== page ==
This is one of many examples that speaks to the strength of connection between language and identity, as well as the importance of being aware of current and historical events related to language and politics wherever you are.

Corinne Seals (Mykytka), Victoria University of Wellington, New Zealand

corinne.seals@vuw.ac.nz

 

For more information about this book please see our website.

If you found this interesting, you might also like Language, Identity and Education on the Arabian Peninsula edited by Louisa Buckingham.

Language, Identity and Education on the Arabian Peninsula

This month we are publishing Language, Identity and Education on the Arabian Peninsula edited by Louisa Buckingham. In this blog post, Louisa explains more about the background to the book and the complex language situation on the Arabian Peninsula.

Qasr Al Sarab © Sarah Hopkyns
Qasr Al Sarab © Sarah Hopkyns

The nations on the Arabian Peninsula are home to increasingly urban, networked, ethnically and linguistically heterogeneous societies. Their youthful demography, and the relatively elevated levels of population growth provide impetus to an expanding education sector. The high proportion of foreign recruited employees in the secondary and particularly in the tertiary sectors, provides domestic students with exposure to diverse cultures and languages during their formal education. Complementing this, government scholarship schemes enable many Gulf Arab graduates opportunities for immersion in foreign cultures and languages while pursuing a higher degree. These factors contribute to a widespread appreciation of the role of foreign languages for academic and professional purposes. While English has for decades occupied a privileged position in education and administrative professional contexts, the extensive use of Asian languages, in addition to Arabic and English, in street commerce encounters, in professional activities related to technology, infrastructure and logistics, and the health sector, reflects the multilingual and multi-ethnic profile of the region’s demography.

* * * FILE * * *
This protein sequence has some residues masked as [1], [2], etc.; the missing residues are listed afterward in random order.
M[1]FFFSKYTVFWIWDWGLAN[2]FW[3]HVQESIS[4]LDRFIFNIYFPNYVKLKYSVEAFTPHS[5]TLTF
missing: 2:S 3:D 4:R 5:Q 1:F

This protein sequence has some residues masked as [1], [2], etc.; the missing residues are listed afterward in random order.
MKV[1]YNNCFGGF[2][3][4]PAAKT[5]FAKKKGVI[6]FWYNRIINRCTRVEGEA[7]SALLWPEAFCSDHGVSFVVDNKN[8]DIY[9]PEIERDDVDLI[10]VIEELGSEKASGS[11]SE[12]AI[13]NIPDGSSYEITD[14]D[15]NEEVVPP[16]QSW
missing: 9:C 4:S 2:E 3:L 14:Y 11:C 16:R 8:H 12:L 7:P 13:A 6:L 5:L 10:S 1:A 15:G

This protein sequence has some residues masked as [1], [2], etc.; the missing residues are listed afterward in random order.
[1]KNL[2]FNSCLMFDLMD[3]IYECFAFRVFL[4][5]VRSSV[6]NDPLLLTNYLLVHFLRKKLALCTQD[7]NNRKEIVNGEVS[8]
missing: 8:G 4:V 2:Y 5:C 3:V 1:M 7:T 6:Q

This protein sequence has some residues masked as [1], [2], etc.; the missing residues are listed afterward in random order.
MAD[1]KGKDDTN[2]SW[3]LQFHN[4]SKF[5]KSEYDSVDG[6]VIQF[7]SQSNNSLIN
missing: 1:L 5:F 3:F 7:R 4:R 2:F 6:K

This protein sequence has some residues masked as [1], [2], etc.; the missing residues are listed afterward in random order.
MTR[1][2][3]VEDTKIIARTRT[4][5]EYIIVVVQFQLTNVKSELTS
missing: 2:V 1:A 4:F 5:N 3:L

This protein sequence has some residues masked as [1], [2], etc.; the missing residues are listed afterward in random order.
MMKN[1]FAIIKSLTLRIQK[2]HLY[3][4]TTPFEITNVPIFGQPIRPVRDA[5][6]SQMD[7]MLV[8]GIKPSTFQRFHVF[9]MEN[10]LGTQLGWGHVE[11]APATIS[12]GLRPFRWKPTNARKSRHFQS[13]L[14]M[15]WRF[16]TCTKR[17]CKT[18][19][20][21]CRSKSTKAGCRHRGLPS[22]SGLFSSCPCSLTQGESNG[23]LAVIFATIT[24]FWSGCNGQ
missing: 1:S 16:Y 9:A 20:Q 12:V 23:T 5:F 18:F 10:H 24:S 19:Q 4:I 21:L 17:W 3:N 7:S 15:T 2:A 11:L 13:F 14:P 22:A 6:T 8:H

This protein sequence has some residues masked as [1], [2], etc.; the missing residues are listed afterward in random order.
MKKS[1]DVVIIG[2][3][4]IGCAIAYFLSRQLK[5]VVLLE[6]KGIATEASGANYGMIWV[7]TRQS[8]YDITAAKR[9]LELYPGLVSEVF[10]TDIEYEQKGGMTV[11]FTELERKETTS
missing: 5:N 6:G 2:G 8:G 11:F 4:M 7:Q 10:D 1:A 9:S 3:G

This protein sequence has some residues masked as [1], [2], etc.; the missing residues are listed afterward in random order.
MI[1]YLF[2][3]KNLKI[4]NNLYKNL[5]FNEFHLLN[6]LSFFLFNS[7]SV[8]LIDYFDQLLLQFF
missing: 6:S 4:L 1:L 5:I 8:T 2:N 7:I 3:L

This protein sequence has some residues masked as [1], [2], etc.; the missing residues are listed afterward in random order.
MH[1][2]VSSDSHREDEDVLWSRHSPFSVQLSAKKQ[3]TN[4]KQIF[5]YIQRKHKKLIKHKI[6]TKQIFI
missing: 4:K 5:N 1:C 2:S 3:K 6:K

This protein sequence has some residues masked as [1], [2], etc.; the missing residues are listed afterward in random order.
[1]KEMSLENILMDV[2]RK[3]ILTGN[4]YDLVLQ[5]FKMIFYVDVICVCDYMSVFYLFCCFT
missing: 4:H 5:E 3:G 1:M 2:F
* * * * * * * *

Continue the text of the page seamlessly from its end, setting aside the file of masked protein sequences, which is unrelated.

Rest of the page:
Signage in Oman (Languages: Arabic, English, Bengali, Urdu, Hindi, Malayalam). ©Louisa Buckingham
Signage in Oman (Languages: Arabic, English, Bengali, Urdu, Hindi, Malayalam). © Louisa Buckingham

As contributors to this volume, we have observed the role and the reception of foreign languages in the lives of our students over many years. We continue a nascent tradition in book-length studies on the Arabian Peninsula which take a critical view of the status of English in educational contexts and professional lives, and we extend previous work by documenting the importance of Asian languages in public and private spheres.